Tuesday was a bad day for democracy in Vietnam, as two prominent activists lost appeals against their jail sentences.
The provincial People’s Court in the Central Highland province of Dak Lak, rejected the appeal of Y Wo Nie while the Higher People’s Court in Hanoi dismissed the appeal of Le Van Dung.
Nie is a Protestant from the Ede ethnic minority. He was sentenced to four years by Cu Kuin district court on May 20 this year. He was charged with “abusing democratic freedom,” for reporting religious persecution in his region to international groups.
His conviction was based on an indictment claiming he took pictures of three handwritten human rights reports and sent them to several international organizations and also met with representatives of the US diplomatic mission in Vietnam.
Lawyer Nguyen Van Mieng told RFA his client had changed his appeal to protest his innocence.
“He changed his appeal from asking for reduced imprisonment to total freedom, saying that he was not guilty and did not violate Article 331 of the Criminal Code,” Mieng said.
The trial took place without a judicial expert, witnesses or relatives. Only the defendant, lawyer and an Ede-Vietnamese interpreter.”
The lawyer said Nie’s wife and relatives were not allowed to enter the courtroom, so they, and more than 100 other Ede people, stood in the courtyard.
Mieng asked the appeals court to summon two examiners from the Department of Information and Communications of Dak Lak province and a diplomat from the U.S. Consulate General in Ho Chi Minh City but his request was denied by the court.
The appeals panel did not mention a point in the original indictment saying that Nie met representatives of the U.S. Embassy and Consulate General in Gia Lai province’s Pleiku city in June 2020.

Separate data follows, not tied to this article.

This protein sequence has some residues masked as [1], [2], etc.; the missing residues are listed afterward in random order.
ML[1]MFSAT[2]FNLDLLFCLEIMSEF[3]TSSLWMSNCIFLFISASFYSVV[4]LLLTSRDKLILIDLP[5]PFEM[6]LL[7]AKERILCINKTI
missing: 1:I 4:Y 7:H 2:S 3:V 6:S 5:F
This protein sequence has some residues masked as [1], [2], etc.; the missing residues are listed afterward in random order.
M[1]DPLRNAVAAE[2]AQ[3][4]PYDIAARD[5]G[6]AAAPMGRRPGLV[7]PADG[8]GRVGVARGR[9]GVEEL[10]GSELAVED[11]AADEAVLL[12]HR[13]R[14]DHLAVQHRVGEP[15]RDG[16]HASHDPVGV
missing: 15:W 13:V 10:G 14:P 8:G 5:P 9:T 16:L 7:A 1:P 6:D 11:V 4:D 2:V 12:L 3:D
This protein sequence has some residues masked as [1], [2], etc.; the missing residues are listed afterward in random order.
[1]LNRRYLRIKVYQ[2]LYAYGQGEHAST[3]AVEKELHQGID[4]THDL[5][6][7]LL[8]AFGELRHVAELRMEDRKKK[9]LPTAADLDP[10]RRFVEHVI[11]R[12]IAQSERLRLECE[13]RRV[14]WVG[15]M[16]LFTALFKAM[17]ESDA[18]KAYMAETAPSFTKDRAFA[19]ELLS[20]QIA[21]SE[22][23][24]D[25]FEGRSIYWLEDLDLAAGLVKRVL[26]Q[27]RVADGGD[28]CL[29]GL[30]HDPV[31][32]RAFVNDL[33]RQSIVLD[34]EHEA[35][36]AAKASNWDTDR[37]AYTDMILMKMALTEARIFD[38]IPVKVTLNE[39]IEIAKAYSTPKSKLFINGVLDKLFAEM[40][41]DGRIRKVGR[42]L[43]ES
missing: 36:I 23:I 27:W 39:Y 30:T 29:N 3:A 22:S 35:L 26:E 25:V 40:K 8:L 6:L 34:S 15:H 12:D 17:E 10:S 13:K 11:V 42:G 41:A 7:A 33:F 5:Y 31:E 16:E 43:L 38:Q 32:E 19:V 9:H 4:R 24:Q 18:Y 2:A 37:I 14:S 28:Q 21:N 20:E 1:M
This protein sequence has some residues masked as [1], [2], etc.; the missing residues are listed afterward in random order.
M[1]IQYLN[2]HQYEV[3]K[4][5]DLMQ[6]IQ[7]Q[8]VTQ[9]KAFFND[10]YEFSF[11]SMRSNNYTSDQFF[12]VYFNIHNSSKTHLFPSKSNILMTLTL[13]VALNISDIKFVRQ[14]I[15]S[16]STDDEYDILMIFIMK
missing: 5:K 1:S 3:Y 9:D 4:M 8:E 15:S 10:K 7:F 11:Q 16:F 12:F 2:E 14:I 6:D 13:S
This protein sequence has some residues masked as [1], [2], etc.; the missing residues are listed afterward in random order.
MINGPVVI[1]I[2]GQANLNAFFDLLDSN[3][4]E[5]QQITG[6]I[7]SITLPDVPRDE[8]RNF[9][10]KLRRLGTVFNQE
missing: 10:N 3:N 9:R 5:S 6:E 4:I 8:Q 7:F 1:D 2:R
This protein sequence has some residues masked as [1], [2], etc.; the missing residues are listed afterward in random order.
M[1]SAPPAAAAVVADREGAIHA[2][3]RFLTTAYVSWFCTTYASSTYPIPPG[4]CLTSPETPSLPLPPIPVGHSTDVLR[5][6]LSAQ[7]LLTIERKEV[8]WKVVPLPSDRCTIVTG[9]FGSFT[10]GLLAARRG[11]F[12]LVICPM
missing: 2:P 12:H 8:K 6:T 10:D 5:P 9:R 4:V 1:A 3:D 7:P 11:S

Pastor Nguyen Hong Quang, a former prisoner of conscience from Ho Chi Minh City, said the sentence was predetermined.
“When the accused complains, the court should consider letting the lawyer present the reasons for the complaint. The independence of the court must be based on the argument in court between the lawyer and the prosecutor and it is very unfortunate that the evidence was not applied in this hearing and the final court judgment,” Quang said.
“Vietnam’s justice system has not been effective in reforming and is still targeting dissidents. Those with different ways of thinking will be severely punished, especially regarding … the behavior of public authorities towards the Protestant community in the Central Highlands.”
Mieng also said the assessment of the Department of Information and Communications did not follow regulations and resembled the statement by the State Department spokesman, coming to the same conclusions as the original indictment.
The indictment of the People’s Procuratorate of Dak Lak province states that Nie personally wrote three human rights reports, took pictures and sent them via WhatsApp to “reactionary subjects abroad.”
Mieng said the documents included a copy of “The Violation of Religious Freedom” and the content of the report was sent to the UN Commission on Human Rights and the U.S. Commission on International Religious Freedom.
The other two reports were on “The Situation of Religion and Human Rights of the Ede ethnic people in the Central Highlands,” and on “The Situation of Religious Freedom in General and in Particular for the Ethnic People in the Central Highlands.”
Nie was arrested in September 2021 for activities judged to “affect the political security situation, social order and safety and the normal operation of State administrative agencies, reduce the public’s confidence in the regime and affect the image of the State of the Socialist Republic of Vietnam as well as the prestige of the Communist Party of Vietnam in international diplomatic relations.”
This is Nie’s second time in prison. He was sentenced to nine years for “undermining the unity policy,” a provision often used to imprison religious activists among many Montagnard ethnic minority groups in the Central Highlands.
A recent report on religious freedom from the U.S. Commission on International Religious Freedom (USCIRF) also criticized the Vietnamese government’s crackdown on the mountain dwelling religious groups of the Central Highlands.
According to Vietnamese NGO Defend the Defenders, there are currently more than 60 religious freedom activists imprisoned with long sentences under the charge of “undermining the unity policy.” Most of them are Protestants from many ethnic minorities in the Central Highlands.
Le Van Dung’s appeal lasts for less that two hours